The dry-cured beef that was put to cure on 29th August has now been curing for 20 days. How did I calculate the cure time? Well, it depends somewhat on the type of cure. Older cures tended to use lots of salt and then cure for a number of days per inch of meat. You still see people advising this online. However, that doesn’t apply in this case as the cure was formulated so that however long it’s left there can only be 2.5% salt in the meat. That’s about the same level as in mild bacon. I’ll braise the meat in liquid which will reduce this level further.
More important is that I chose to cure it for 20 days to give plenty of time for the saltpetre to work. Unlike the sodium nitrite in Cure #1, saltpetre (potassium nitrate) has to react with bacteria in the meat to lose an oxygen molecule and become potassium nitrite. It’s that nitrite that gives the meat protection and its colour.
As long ago as 2007 I wrote about a chilli dipping sauce. I still use that recipe; it’s so quick to make.
This one is a proper sauce – as in not a thin dipping sauce. I’ve added red pepper to it as not everybody likes a sauce that grabs you by the throat. Feel free to reduce the red pepper and increase the chilli or add a couple of scotch bonnets.
1 dessertspoon Cornflour (Cornstarch) a little water Salt to taste ¼ teaspoon is a good starting point
Weigh the sugar and set it aside. Then weigh the water and apple cider vinegar and place them into a pan with everything but the sugar, cornflour and salt. Cook the mixture in the pan until the pepper and chilli are nearly soft. Add the sugar and bring it back to a boil. Mix a little water into the cornflour to make a loose paste. Add it to the pan whilst stirring – thicken it to the consistency you like – you may not need it all. Let it cool a bit and then taste and season it.
in 2007, I wrote about making a simple sweet chilli dipping sauce:
Apparently, it’s National Chilli Week from 26th November to 3 December 2007.
It’s a bit of a coincidence really, ‘cos on Saturday I experimented with making my own Sweet Chilli Sauce
I put about ½ cup sugar in a pan with ¼ cup water and ¼ cup vinegar. I added a finely chopped chilli and boiled it all for about 5 mins or so. This gave me a light dipping sauce with the chilli floating on top. I wanted the chilli mixed in the sauce and slightly more heat so I thickened it with arrowroot and added, in the absence of another fresh chilli, a bit of chilli powder. I also added some paprika (about ¼ teaspoon) for colour.
The sauce is better than I expected – It’s just like the stuff you buy.
My grandma Young used to do a lot of fruit bottling and jam making; I suppose everyone who had fruit trees did in those days as they didn’t have freezers or even a fridge in grandma’s case. She used to make a jam that she called Marrow Cream; it was very much like lemon curd. I’ve since learned that it’s more commonly called marrow curd.
Poor old marrow curd, it’s a superb lemony concoction that’s up there with the best of them but has nothing going for it in the name stakes, does it? So for everyone’s benefit, I’ve renamed it Autumn Curd. Of course, a good PR man would also double or treble the price to make it even more attractive but as you’ll make your own, this doesn’t really apply!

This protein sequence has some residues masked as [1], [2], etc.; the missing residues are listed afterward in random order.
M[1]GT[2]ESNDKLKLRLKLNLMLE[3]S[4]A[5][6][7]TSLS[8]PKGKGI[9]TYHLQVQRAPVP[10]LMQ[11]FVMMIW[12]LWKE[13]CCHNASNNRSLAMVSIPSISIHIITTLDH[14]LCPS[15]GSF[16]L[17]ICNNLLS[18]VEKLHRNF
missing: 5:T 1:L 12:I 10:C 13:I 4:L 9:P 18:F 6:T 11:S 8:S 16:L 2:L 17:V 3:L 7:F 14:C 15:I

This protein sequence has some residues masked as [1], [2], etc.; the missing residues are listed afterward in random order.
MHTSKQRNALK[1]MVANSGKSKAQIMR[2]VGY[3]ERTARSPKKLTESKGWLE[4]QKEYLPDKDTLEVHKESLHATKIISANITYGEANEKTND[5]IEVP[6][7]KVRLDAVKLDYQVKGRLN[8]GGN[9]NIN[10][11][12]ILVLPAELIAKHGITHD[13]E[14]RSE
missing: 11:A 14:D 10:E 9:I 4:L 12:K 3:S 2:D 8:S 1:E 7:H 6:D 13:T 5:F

I couldn’t find Grandma Young’s recipe, but this one seemed very similar.
I’ve amended it slightly to make it more like the jam I remember:
The ingredients: 2½ lb cooked marrow flesh (about 3½lb before cooking) 2 – 2½ lb sugar (depending on how sweet you like things!) Juice and grated rind of 4 large lemons 6 oz butter
Method: Steam the marrow until soft. Leave it to drain in a sieve or colander squeezing as much of the liquid out as possible. Mash or liquidise it and squeeze again. Place it into a pan with the sugar and heat gently until the sugar has dissolved. Add the lemon juice and grated rind then the butter. When the butter has melted, bring it all to a rolling simmer, stirring to prevent sticking. Simmer it until thick – about 5 – 10 minutes and then bottle it into sterilised jars.
I tasted some of this warm and it was superb. On cooling, I found it to be very sweet. I’ll maybe add more marrow and lemon or less sugar next time. That said, it’s still bloomin’ good.
The Charcuterie Board’s ‘Summer of Charcuterie 2021’ review is nearing its close. The products for the final round of tasting are with the reviewers of which I’m honoured to be one.
Tomorrow night I’ll be tasting and reviewing these products:
I’m sure that many of them will be superb and hope that I’ll be able to add some constructive suggestions to improve them further. This review differs from the run-of-the-mill competitions in that the whole package is reviewed – packing and labelling as well as taste texture etc.
An honourable mention must go to the sponsors of the event without whom this wouldn’t be happening
I’ve written before about cold smoking food and there’s even a full review of the smoker that I use – it’s simplicity itself to use. However, I realise that there can be a tendency to worry or even panic the first time you smoke something like a salmon. Questions like, should I brine or dry cure it? What brine or cure should I use? What strength should it be? How long should I cure it for? So, here’s a breakdown of what I did with the salmon I smoked for Christmas.